Sept. 18, the nation suffered a tragic loss. United States Supreme Court Justice Ruth Bader Ginsburg passed away at the age of 87 from pancreatic cancer.

Our hearts and thoughts go out to Justice Ginsburg’s family and loved ones. The fierce judge decided on a wide range of cases that have had far-reaching influences on American society. Before her death, she said “my most fervent wish is that I will not be replaced until a new president is installed.”

Unfortunately, President Donald J. Trump, refuses to honor her wish. Trump, with support from the GOP, instead nominated Amy Coney Barrett — a hardline conservative federal appeals court judge — as the new Supreme Court of the United States nominee on Saturday, Sept. 26. 

The death of RBG quickly became a party politics battleground. But, is it even feasible to confirm a Supreme Court associate justice when there is only a month until the Nov. 3 presidential election?

Constitutionally speaking, yes. Article II Section 2 of the Constitution asserts that “[the president] … by and with the advice and consent of the Senate … shall appoint Judges of the Supreme Court.” The Constitution grants the president the power to nominate supreme court judges at any given time, but the Senate needs a two-thirds majority to confirm the nomination. 

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But in reality, confirmation of a Supreme Court Justice after the nomination is unlikely to be completed within a month before the presidential election. Historically and statistically speaking, looking back from Ford to the Trump Administration — including the confirmation of Justice Neil Gorsuch and Justice Brett Kavanaugh — the confirmation process takes an average of 67 days to complete. This puts the GOP at a ticking clock if they want to get it done. 

Firstly, the Republican party should have waited to nominate a new judge after the election. If there is a party realignment after Nov. 3, if the Democrats control the House of Representatives, the Senate and the White House and if the confirmation of Barrett comes through, the Democrats can impeach her, and possibly other Trump-era judges, and pack the Supreme Court with liberal judges.

Secondly, Republicans should have honored RBG’s wishes. Honoring someone’s final wish pays respect to that person and that person’s legacies.

The fact that Trump, with support from other GOP leaders including Sen. Mitch McConnell, R-Kentucky, dishonored Ginsburg’s final wish only means one thing — they do not have any basic human decency and they do not care about voters but only about advancing party interests in the judicial branch, because if the confirmation goes through, this will give the Republicans a 6-3 majority in the Supreme Court.

This is one of the reasons why voters should be concerned about this speedy nomination. 

Another thing the voters should pay attention to is the inconsistency of Republican politicians.

In 2016, following Justice Scalia’s death, President Barack Obama nominated Justice Merrick Garland but was blocked by the Republican-led Senate, with Sen. Ron Johnson, R-Wis., supporting the blocking. Now, Johnson supports the speedy nomination by Trump.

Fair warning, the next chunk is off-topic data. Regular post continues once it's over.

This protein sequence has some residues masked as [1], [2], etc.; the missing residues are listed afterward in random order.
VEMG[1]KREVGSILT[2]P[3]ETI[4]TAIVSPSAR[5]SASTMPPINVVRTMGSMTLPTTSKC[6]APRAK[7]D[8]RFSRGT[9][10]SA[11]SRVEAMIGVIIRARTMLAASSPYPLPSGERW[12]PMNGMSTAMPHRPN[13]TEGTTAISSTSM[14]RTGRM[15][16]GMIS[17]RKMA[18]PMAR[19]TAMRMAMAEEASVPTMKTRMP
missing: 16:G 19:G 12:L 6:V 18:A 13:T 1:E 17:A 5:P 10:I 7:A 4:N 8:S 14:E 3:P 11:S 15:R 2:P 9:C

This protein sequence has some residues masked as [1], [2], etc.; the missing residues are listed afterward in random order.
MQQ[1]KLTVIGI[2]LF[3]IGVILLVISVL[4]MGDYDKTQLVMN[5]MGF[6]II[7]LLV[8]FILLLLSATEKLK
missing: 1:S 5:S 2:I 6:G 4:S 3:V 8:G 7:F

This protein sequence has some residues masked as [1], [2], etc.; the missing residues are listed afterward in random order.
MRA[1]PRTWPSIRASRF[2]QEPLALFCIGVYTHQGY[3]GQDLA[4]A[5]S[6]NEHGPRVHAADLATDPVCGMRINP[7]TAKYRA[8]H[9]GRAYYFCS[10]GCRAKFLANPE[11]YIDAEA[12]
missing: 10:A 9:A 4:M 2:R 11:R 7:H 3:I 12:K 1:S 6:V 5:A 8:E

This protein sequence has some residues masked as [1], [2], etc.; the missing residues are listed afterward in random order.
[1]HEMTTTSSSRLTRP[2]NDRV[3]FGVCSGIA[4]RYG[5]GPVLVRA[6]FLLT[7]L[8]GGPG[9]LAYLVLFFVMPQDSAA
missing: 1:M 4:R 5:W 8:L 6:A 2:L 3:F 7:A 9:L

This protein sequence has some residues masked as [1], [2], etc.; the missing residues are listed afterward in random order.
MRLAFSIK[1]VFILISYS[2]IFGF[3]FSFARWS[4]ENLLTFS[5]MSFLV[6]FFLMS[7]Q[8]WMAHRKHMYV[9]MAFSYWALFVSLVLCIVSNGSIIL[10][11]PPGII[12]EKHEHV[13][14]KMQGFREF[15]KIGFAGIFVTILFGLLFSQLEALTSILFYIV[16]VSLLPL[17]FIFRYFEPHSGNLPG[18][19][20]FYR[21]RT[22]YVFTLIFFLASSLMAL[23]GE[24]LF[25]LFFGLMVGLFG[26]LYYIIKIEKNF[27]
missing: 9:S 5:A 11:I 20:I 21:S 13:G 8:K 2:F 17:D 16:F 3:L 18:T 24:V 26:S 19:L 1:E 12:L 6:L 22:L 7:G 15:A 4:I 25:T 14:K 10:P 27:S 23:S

This is an inconsistency with the Thurmond Rule, an unwritten rule holding a judicial nominee should not be elected within a few months before an election. The only reason that can explain this inconsistency is party interests, not furthering voter interests. 

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If voter interests align with Republican party interests, then the politician would advocate for both. Once voter interests differ from party interests,  Republican politicians favor party interests over their constituents.

This is an abuse of democracy and an abuse of incumbency. Politicians as such should be voted out of the office because they don’t represent their voters, but themselves and their party only.

The voters should also understand what issues are at stake here. Foremost is abortion, without a liberal judge like Ginsburg, pro-life beliefs could become law and force many abortion clinics to close. The historical landmark decision of “Roe v. Wade” could be reversed in future case decisions with a clear Republican majority on the bench. 

Second, the Affordable Care Act will be challenged again, and this time, it may not survive.

This act allows millions of Americans to have affordable health insurance or healthcare plans, improving the public health system. This is also a fulfillment of the Fourteenth Amendment under the Equal Protection Clause. A Republican majority could reverse this beneficial plan. 

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Last but not least, there is a concern that DACA may be eliminated.

June 18, the Supreme Court blocked Trump’s request of eliminating Deferred Action for Childhood Arrivals because of procedural problems.

If the confirmation comes through before the election, it is highly likely that the Trump Administration will challenge DACA again in the Supreme Court and — with a Republican majority — the program, as well 6,600 DACA recipients in Wisconsin and 700,000 in the US, will be endangered.

A more important question to ask now is that when elected representatives or officials no longer represent constituents and their voices, where would democracy be? 

Ken Wang ([email protected]) is a sophomore majoring in political science.